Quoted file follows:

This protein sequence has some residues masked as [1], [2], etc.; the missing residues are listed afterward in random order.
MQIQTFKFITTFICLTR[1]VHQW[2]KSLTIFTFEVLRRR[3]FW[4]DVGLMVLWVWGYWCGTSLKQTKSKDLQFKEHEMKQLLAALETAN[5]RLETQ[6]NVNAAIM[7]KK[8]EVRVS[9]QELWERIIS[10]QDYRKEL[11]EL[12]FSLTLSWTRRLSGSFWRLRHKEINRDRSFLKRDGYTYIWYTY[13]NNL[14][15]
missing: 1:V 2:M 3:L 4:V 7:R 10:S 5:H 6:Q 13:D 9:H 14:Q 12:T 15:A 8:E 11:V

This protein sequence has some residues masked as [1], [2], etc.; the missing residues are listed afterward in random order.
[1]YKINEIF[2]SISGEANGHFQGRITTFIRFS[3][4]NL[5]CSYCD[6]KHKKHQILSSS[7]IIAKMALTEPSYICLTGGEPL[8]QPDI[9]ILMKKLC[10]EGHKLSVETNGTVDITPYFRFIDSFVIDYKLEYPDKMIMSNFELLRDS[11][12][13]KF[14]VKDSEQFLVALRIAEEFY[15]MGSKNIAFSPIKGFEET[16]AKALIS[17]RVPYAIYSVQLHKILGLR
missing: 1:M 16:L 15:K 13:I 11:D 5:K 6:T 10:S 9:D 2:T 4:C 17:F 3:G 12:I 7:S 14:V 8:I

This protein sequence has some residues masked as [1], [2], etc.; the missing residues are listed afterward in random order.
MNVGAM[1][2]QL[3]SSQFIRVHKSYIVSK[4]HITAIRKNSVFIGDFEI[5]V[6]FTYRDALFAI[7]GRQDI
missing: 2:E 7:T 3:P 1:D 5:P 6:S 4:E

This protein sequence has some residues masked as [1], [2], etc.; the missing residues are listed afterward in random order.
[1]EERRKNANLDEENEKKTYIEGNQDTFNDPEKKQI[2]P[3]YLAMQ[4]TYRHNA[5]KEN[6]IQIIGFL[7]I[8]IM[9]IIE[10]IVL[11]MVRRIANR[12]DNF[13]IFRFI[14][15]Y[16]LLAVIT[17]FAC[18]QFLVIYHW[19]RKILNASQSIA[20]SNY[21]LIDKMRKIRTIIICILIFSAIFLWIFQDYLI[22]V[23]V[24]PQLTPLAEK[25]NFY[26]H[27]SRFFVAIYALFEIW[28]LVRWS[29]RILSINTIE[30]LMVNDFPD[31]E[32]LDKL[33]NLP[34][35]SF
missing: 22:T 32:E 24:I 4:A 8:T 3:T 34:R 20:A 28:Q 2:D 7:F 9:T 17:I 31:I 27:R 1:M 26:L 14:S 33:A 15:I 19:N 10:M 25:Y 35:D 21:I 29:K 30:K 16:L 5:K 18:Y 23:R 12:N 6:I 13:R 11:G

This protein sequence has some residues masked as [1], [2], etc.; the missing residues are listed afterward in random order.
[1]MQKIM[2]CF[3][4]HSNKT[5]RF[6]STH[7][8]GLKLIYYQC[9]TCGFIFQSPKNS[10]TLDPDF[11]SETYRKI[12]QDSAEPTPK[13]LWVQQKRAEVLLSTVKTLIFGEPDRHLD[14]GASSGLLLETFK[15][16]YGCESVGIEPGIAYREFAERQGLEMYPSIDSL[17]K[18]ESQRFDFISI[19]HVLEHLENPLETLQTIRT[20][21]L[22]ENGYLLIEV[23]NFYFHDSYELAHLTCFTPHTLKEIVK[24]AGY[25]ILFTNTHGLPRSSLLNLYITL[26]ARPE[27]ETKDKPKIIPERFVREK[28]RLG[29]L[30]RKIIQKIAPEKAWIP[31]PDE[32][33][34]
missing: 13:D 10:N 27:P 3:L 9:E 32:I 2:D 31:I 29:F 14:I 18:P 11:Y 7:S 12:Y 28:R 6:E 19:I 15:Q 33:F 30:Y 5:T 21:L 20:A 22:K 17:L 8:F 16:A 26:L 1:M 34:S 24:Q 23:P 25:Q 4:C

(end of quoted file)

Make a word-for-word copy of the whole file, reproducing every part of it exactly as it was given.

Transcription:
This protein sequence has some residues masked as [1], [2], etc.; the missing residues are listed afterward in random order.
MQIQTFKFITTFICLTR[1]VHQW[2]KSLTIFTFEVLRRR[3]FW[4]DVGLMVLWVWGYWCGTSLKQTKSKDLQFKEHEMKQLLAALETAN[5]RLETQ[6]NVNAAIM[7]KK[8]EVRVS[9]QELWERIIS[10]QDYRKEL[11]EL[12]FSLTLSWTRRLSGSFWRLRHKEINRDRSFLKRDGYTYIWYTY[13]NNL[14][15]
missing: 1:V 2:M 3:L 4:V 7:R 10:S 5:H 6:Q 13:D 9:H 14:Q 12:T 15:A 8:E 11:V

This protein sequence has some residues masked as [1], [2], etc.; the missing residues are listed afterward in random order.
[1]YKINEIF[2]SISGEANGHFQGRITTFIRFS[3][4]NL[5]CSYCD[6]KHKKHQILSSS[7]IIAKMALTEPSYICLTGGEPL[8]QPDI[9]ILMKKLC[10]EGHKLSVETNGTVDITPYFRFIDSFVIDYKLEYPDKMIMSNFELLRDS[11][12][13]KF[14]VKDSEQFLVALRIAEEFY[15]MGSKNIAFSPIKGFEET[16]AKALIS[17]RVPYAIYSVQLHKILGLR
missing: 1:M 16:L 15:K 13:I 11:D 5:K 6:T 10:S 9:D 2:T 4:C 17:F 3:G 12:I 7:S 14:V 8:I

This protein sequence has some residues masked as [1], [2], etc.; the missing residues are listed afterward in random order.
MNVGAM[1][2]QL[3]SSQFIRVHKSYIVSK[4]HITAIRKNSVFIGDFEI[5]V[6]FTYRDALFAI[7]GRQDI
missing: 2:E 7:T 3:P 1:D 5:P 6:S 4:E

This protein sequence has some residues masked as [1], [2], etc.; the missing residues are listed afterward in random order.
[1]EERRKNANLDEENEKKTYIEGNQDTFNDPEKKQI[2]P[3]YLAMQ[4]TYRHNA[5]KEN[6]IQIIGFL[7]I[8]IM[9]IIE[10]IVL[11]MVRRIANR[12]DNF[13]IFRFI[14][15]Y[16]LLAVIT[17]FAC[18]QFLVIYHW[19]RKILNASQSIA[20]SNY[21]LIDKMRKIRTIIICILIFSAIFLWIFQDYLI[22]V[23]V[24]PQLTPLAEK[25]NFY[26]H[27]SRFFVAIYALFEIW[28]LVRWS[29]RILSINTIE[30]LMVNDFPD[31]E[32]LDKL[33]NLP[34][35]SF
missing: 22:T 32:E 24:I 4:A 8:T 3:T 34:R 20:A 28:Q 2:D 7:F 9:T 17:I 31:I 27:R 1:M 26:L 14:S 33:A 15:I 19:N 10:M 25:Y 35:D 21:I 29:K 30:K 16:L 5:K 18:Y 23:R 12:N 6:I 13:R 11:G

This protein sequence has some residues masked as [1], [2], etc.; the missing residues are listed afterward in random order.
[1]MQKIM[2]CF[3][4]HSNKT[5]RF[6]STH[7][8]GLKLIYYQC[9]TCGFIFQSPKNS[10]TLDPDF[11]SETYRKI[12]QDSAEPTPK[13]LWVQQKRAEVLLSTVKTLIFGEPDRHLD[14]GASSGLLLETFK[15][16]YGCESVGIEPGIAYREFAERQGLEMYPSIDSL[17]K[18]ESQRFDFISI[19]HVLEHLENPLETLQTIRT[20][21]L[22]ENGYLLIEV[23]NFYFHDSYELAHLTCFTPHTLKEIVK[24]AGY[25]ILFTNTHGLPRSSLLNLYITL[26]ARPE[27]ETKDKPKIIPERFVREK[28]RLG[29]L[30]RKIIQKIAPEKAWIP[31]PDE[32][33][34]
missing: 13:D 10:N 27:P 3:L 9:E 32:I 2:D 31:I 29:F 14:I 18:P 11:Y 7:S 12:Y 28:R 6:E 19:I 15:Q 33:F 30:Y 5:T 21:L 20:A 22:K 17:L 8:F 16:A 26:L 1:M 34:S 24:Q 23:P 25:Q 4:C